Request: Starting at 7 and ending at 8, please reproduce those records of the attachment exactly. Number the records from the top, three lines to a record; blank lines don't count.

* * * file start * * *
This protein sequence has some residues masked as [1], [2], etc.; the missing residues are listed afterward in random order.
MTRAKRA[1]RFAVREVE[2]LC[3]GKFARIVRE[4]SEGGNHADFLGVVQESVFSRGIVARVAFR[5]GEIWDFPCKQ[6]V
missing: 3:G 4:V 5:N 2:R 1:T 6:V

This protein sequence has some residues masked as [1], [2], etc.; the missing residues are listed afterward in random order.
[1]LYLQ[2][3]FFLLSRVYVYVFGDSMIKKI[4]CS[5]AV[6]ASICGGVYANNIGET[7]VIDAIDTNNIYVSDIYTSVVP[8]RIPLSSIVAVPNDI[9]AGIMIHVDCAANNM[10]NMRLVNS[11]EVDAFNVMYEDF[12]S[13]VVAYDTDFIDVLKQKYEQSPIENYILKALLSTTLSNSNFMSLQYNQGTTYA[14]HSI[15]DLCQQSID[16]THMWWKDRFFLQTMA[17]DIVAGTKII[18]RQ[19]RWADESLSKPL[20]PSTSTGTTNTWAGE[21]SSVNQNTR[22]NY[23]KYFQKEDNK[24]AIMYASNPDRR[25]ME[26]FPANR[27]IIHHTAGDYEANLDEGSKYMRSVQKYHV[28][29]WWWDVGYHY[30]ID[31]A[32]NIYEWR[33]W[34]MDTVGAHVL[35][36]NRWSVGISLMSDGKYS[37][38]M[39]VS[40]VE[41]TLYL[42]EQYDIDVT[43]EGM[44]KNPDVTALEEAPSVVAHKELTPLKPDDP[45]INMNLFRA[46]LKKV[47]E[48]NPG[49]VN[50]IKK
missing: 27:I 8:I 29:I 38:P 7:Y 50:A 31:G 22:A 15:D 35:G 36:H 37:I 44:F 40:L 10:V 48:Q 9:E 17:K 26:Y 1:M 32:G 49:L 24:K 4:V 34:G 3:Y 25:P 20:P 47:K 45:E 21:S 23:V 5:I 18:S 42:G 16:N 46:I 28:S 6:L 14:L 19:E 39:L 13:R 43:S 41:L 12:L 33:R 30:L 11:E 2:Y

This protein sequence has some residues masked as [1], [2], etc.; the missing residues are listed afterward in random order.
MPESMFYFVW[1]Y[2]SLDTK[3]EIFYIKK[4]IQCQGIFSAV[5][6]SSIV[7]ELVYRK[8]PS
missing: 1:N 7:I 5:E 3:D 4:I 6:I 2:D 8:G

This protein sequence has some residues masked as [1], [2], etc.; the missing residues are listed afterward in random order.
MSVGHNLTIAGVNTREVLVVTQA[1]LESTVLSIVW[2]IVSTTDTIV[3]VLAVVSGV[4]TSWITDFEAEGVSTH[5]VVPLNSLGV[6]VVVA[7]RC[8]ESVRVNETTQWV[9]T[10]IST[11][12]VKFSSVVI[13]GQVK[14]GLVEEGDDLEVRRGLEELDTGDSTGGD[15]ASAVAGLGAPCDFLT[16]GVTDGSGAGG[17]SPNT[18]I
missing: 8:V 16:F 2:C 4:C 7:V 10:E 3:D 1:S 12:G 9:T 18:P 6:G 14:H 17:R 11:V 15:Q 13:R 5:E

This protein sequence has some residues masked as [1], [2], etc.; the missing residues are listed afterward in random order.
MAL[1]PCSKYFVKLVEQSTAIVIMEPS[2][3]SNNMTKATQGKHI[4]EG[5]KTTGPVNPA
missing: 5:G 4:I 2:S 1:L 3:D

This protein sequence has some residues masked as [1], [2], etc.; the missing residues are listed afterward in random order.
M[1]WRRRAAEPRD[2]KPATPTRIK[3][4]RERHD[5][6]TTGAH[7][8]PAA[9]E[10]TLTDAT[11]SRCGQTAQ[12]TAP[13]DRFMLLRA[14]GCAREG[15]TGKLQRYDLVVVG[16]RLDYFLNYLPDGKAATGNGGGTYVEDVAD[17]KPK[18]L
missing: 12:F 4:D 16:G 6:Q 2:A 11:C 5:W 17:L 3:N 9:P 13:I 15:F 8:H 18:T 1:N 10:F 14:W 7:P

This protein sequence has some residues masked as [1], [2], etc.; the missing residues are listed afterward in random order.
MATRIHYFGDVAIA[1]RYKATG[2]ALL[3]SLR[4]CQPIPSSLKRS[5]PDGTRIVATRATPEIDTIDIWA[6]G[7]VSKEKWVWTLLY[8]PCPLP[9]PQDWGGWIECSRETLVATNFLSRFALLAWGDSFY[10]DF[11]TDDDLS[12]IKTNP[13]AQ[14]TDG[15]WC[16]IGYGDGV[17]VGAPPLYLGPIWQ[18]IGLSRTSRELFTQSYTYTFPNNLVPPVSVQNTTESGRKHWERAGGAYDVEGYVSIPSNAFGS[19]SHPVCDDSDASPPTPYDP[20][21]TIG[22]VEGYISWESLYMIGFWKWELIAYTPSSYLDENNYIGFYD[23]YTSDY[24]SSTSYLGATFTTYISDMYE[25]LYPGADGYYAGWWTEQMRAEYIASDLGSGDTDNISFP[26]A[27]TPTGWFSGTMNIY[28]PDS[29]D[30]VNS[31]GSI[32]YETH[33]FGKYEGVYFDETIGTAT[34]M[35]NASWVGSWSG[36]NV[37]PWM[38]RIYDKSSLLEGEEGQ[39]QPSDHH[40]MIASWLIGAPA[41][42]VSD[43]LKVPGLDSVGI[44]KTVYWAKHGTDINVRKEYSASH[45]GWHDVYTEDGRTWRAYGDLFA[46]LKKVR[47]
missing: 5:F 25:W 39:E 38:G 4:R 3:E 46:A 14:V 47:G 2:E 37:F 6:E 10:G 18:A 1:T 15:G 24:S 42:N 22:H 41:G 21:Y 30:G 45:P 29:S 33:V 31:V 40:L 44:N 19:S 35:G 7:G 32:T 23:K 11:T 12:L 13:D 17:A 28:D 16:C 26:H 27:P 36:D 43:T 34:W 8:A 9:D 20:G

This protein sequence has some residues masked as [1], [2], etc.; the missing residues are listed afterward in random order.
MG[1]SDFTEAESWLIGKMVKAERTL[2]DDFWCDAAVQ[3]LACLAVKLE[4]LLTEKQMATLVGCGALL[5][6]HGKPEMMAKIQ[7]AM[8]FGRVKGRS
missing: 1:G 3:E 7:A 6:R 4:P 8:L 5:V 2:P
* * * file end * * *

This protein sequence has some residues masked as [1], [2], etc.; the missing residues are listed afterward in random order.
MATRIHYFGDVAIA[1]RYKATG[2]ALL[3]SLR[4]CQPIPSSLKRS[5]PDGTRIVATRATPEIDTIDIWA[6]G[7]VSKEKWVWTLLY[8]PCPLP[9]PQDWGGWIECSRETLVATNFLSRFALLAWGDSFY[10]DF[11]TDDDLS[12]IKTNP[13]AQ[14]TDG[15]WC[16]IGYGDGV[17]VGAPPLYLGPIWQ[18]IGLSRTSRELFTQSYTYTFPNNLVPPVSVQNTTESGRKHWERAGGAYDVEGYVSIPSNAFGS[19]SHPVCDDSDASPPTPYDP[20][21]TIG[22]VEGYISWESLYMIGFWKWELIAYTPSSYLDENNYIGFYD[23]YTSDY[24]SSTSYLGATFTTYISDMYE[25]LYPGADGYYAGWWTEQMRAEYIASDLGSGDTDNISFP[26]A[27]TPTGWFSGTMNIY[28]PDS[29]D[30]VNS[31]GSI[32]YETH[33]FGKYEGVYFDETIGTAT[34]M[35]NASWVGSWSG[36]NV[37]PWM[38]RIYDKSSLLEGEEGQ[39]QPSDHH[40]MIASWLIGAPA[41][42]VSD[43]LKVPGLDSVGI[44]KTVYWAKHGTDINVRKEYSASH[45]GWHDVYTEDGRTWRAYGDLFA[46]LKKVR[47]
missing: 5:F 25:W 39:E 38:G 4:R 3:E 46:A 14:V 47:G 2:E 37:F 6:E 10:G 18:A 1:T 15:G 24:S 42:N 22:H 41:G 21:Y 30:G 45:P 29:S 33:V 31:V 40:L 44:N 19:S 35:G 7:G 32:T 23:K 11:T 12:L 13:D 17:A 28:D 16:C 26:H 27:P 36:D 43:T 34:W 8:A 9:D 20:G

This protein sequence has some residues masked as [1], [2], etc.; the missing residues are listed afterward in random order.
MG[1]SDFTEAESWLIGKMVKAERTL[2]DDFWCDAAVQ[3]LACLAVKLE[4]LLTEKQMATLVGCGALL[5][6]HGKPEMMAKIQ[7]AM[8]FGRVKGRS
missing: 1:G 3:E 7:A 6:R 4:P 8:L 5:V 2:P